University of Pennsylvania Museum of Archaeology and Anthropology

Language Expertise Is Not a Bounded Experience


By: and Aldo Anzures Tapia

July 17, 2018

The University of Pennsylvania has established a partnership with the Caste War Museum in Tihosuco, a Mayan community in Quintana Roo, Mexico, which has been materialized as the Tihosuco Heritage and Preservation Community Project. As an originally conceived public archaeology endeavor, this project has responded to the needs of the community by bringing expertise and resources that could benefit from the partnership. As one of the “language experts” in the project, I have especially and emphatically challenged my imposed position of expertise, and conceived my collaboration with the community as a bottom-up effort where we are constantly re-negotiating the leverage of power and expertise through participation, communication, and dialogue between my research agenda and the needs of the Caste War Museum.

During the last 3 years, in collaboration with the cultural promoters of the Caste War Museum, we have been designing different learning experiences and materials that range from summer workshops for children ages 3 to 14, a trilingual approach to the museum (Maya, Spanish, and English), as well as designing bilingual comic books based on the lives of the Caste War leaders. During all these activities, our discussions, besides having a clear aim of finishing the materials, revolve on what time, timelines, and deadlines mean as we complete our tasks, as well as how “language expertise” is constructed through dictionaries, the role of academic credentials, and the process of aging.

Bety and the author proofreading the last version of the comic book. Photo by Alonso (Tihosuco’s high school student).
Caste War Museum’s cultural promoters working on 2017’s comic book. Photo by Aldo Anzures Tapia.

In other words, we have explored some ideas about language expertise, such as how dictionaries are supposedly right in the way they show the meaning of words; how a credential, such as an undergraduate degree in linguistics can “give knowledge” to people in regards to how languages work; as well as how, as you become older, you “know more” about the language. We have questioned these assumptions in order to give strength to ourselves, and believe that we are all language experts even if (1) we have not created a dictionary or know all the words that come in one; (2) we do not have a degree in Mayan linguistics or linguistics at all, or (3) we are not abuelitos (elders). We have embraced these ideas, many times difficult and challenging, just as we have embraced some of the most-beloved pieces in the Museum.

Hugs and laughs with our old friend in the Museum. Photo by Aldo Anzures Tapia.

For example, after three years working on Maya-Spanish bilingual comic books, we are becoming risk-takers in our understandings and actions of how languages are not bounded in our speech and writing. Thus, our literacy products, such as the comic books, started, for the first time, to show how languages could be mixed. Therefore, this year, as we were finishing the comic book on Manuel Antonio Ay, the Caste War’s first martyr, we realized that we were showing the struggle of the Caste War, but not the clash of languages in our writing, the frustrations in the process of our writing, or the struggle that Manuel Antonio might have had as he was questioned by the government, or the ways he could have used his languages to rebel against the government.  Hence, we decided to mix languages (a process that in some academic circles has been conceived as translanguaging); an action that we still do not know if our readers will like (or will agree with), but that we, as authors, are happy with, since it reflects the ways we see Maya and Spanish speakers and languages.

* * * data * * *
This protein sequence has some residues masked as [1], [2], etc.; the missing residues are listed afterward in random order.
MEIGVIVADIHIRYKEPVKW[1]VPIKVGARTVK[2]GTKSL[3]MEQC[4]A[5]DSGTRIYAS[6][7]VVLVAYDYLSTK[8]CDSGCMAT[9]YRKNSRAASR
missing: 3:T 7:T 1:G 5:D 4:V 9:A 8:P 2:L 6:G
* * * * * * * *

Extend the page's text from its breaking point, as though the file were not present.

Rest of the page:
Snapshots of the boxes where we started to “mix” languages for the first time; not necessarily respecting the Maya or Spanish version of the comic, but the nature of how we thought Manuel Antonio was questioned by the Mexican government in the 19th century. Photo by Aldo Anzures Tapia.

We made a huge step in our understanding of languages as roads that intermingle in our lives and could not be separated. Although now we just assigned one language to one person, we know that the challenge for next year is to write the comic book in a way, where one character can use both languages at the same time, just as we do it in our daily practices. These insights in our collaborative process have been very rich and thoughtful; and it has allowed us to become language experts and play with our languages as we draw, think, modify, discuss, and laugh as we work in OUR comic books.

The Caste War Museum’s director collaborating with the cultural promoters on the final versions of the comic. Photo by Aldo Anzures Tapia.

Our collaboration and friendship has grown as our understandings on the challenges of reclaiming Maya in the town and opening spaces for it have expanded too. Hopefully by next year, we can realize some of our translanguaging dreams as we develop the fourth volume on the Caste War–a version that will talk about the war overall, instead of its main protagonists.


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